When a window projects from the face of a house, we call it a bay or a bow window. What is the difference between these two types of windows and why does it matter?
A Bay Window
A bay window is two angled windows flanking a picture window parallel with the wall of the house. It is square, hexagonal or octagonal in shape and can look like an addition or alcove on the home. Typically, the front window is fixed window while the side windows are operable, letting in air. They can protrude far from the face of the building so can extend your views.
A bay window is a good solution when you’d like a little more space in a room, increased natural light and expanded views.
A bow window is typically 4 or more casement windows that create a curve; an odd number of windows tends to create a more graceful bow. It gives the effect of one large window rather than an architectural element on the building, like a bay window. All or some of the windows can be operable for ventilation. Bow windows tend to let in more light and can project out far enough to include a window seat.
Bay or Bow – Why Does It Matter?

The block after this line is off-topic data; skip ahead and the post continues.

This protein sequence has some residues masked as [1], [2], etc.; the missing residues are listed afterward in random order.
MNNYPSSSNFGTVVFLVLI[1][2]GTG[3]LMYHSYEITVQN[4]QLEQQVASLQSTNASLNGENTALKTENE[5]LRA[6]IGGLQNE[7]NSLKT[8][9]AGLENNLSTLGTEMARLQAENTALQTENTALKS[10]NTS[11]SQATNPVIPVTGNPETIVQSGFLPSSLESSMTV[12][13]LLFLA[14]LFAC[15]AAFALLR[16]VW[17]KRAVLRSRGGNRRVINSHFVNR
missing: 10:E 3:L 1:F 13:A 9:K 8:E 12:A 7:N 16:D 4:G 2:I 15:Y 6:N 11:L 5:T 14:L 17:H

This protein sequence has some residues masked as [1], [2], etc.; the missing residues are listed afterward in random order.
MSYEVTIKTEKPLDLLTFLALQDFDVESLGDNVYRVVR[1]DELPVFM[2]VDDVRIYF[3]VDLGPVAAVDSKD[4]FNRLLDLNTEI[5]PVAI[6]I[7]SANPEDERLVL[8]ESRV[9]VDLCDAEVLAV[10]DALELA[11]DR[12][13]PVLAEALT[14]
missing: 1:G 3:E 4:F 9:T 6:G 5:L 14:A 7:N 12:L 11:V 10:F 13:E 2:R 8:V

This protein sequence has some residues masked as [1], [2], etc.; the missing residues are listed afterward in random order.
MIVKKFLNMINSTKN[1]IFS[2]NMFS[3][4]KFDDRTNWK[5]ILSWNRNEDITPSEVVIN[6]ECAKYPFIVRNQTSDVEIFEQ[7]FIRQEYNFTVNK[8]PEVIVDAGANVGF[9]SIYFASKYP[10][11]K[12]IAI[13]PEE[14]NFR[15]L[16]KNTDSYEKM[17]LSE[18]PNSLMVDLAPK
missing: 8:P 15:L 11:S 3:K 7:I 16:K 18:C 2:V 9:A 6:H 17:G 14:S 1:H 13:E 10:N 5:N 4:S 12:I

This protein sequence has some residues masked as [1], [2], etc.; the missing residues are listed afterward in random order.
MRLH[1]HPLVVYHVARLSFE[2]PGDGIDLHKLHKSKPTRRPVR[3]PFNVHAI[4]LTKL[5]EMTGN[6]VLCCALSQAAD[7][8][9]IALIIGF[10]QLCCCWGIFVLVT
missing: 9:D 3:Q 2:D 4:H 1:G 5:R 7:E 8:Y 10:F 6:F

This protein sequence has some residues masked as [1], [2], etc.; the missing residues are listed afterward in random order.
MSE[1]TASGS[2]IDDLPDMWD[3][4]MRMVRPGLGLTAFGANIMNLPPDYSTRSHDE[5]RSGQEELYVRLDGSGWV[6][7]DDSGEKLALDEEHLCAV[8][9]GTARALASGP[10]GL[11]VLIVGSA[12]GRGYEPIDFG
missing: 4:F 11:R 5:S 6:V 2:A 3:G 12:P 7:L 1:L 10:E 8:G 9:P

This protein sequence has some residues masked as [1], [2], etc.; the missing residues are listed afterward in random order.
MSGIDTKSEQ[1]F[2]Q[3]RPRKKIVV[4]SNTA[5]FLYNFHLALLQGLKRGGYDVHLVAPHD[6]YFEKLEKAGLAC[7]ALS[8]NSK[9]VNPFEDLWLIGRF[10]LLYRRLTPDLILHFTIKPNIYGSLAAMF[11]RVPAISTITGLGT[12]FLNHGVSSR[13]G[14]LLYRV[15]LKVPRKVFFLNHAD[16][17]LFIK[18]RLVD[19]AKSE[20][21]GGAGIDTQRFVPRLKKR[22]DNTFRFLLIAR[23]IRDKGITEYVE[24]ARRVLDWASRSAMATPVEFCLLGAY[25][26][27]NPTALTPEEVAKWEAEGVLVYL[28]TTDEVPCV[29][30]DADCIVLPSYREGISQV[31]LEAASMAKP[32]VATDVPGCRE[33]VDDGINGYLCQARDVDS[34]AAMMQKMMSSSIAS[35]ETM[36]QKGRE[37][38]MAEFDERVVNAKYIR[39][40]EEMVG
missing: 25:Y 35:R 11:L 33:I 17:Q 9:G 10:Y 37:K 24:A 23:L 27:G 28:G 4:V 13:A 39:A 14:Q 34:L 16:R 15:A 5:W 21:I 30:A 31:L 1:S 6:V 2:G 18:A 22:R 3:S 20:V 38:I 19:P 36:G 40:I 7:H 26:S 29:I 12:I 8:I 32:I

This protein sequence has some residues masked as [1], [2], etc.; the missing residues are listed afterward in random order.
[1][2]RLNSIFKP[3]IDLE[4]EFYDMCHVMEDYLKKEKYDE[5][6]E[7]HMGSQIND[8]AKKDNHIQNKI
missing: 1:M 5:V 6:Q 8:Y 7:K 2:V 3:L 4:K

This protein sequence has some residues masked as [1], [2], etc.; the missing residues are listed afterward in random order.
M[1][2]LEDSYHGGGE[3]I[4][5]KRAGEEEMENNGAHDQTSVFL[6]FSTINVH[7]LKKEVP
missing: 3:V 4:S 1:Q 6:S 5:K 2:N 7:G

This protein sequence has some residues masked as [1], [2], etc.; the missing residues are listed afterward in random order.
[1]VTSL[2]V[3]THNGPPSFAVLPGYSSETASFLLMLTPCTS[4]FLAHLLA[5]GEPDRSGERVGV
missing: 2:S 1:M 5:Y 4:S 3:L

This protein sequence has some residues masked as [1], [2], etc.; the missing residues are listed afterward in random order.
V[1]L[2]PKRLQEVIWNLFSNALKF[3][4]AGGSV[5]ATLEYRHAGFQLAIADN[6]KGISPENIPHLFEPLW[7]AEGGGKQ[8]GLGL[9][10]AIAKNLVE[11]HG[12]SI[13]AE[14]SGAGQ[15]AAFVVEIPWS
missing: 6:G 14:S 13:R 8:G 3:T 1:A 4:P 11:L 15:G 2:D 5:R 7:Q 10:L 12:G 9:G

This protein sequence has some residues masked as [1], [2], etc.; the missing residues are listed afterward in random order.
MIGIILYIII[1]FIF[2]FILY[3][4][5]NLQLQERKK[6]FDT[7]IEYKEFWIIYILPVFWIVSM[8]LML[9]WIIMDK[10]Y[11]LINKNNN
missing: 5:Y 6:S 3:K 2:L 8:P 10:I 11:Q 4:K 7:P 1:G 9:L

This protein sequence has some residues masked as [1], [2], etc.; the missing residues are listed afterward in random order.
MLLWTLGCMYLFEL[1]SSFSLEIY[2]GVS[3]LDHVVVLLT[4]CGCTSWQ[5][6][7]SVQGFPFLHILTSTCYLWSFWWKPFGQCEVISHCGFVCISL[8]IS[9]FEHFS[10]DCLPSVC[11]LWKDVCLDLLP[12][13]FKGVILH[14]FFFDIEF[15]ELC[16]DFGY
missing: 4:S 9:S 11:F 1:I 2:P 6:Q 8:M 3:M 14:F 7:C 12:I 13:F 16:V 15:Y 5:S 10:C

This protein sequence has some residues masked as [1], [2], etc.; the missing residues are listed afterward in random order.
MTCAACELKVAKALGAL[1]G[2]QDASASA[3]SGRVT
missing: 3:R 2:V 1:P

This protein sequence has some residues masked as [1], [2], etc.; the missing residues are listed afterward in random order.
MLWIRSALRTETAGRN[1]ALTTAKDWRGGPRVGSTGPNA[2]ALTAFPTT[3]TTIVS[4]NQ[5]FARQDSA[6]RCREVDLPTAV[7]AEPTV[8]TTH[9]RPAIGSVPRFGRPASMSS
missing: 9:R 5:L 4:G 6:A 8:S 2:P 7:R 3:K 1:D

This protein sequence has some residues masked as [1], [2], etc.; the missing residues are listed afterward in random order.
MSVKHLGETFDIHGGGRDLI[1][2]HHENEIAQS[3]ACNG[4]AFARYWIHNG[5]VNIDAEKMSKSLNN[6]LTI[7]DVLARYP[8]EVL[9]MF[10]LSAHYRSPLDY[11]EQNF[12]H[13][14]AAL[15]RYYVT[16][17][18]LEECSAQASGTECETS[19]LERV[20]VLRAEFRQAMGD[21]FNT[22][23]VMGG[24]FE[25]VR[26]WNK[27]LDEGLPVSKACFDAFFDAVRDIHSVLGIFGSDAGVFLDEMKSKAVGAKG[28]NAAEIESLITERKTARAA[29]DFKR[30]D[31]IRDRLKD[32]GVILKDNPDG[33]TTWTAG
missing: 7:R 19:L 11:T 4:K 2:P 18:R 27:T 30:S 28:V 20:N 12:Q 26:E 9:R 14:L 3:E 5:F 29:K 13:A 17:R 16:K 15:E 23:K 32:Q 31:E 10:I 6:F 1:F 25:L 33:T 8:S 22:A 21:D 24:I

The difference between these two types of windows are important to builders and designers because it helps them determine the cost of your project and how long it will take to complete it.
Builders need to know how it will be constructed. Because a bay window can protrude deeply outside of the building they can add floor space to a room. When they are used like an addition, typical building practices for walls and roofs are required. This can substantially increase the cost of the project as it becomes a small room rather than a window.
Bows have more windows than a bay, which can raise the price, but they can be bought as a per-fabricated unit that bolts to the house, which makes it closer in price to a window installation than new construction.
For designers, the architectural style of the rest of the home and the purpose of the window helps determine if a bow or bay is more appropriate. Bow windows work well in large openings of 7’ or wider where the multiple windows can create a sleek curve, so they can blend well with more contemporary or modern homes. Bows can also provide shallow bench seating with storage.
If you want a little more space in a room, the bay window may be the better choice as it can be designed like a small room addition (like above). Its angled geometry and historic connotations make it a better choice for more traditional architectural styles. Let your designer know what your needs and desires are for the room and they will help you determine which type of window will work best.
To explore your bay or bow window options in the metropolitan St. Louis area, call the designers and builders at Mosby Building Arts at 314.909.1800 or contact them here.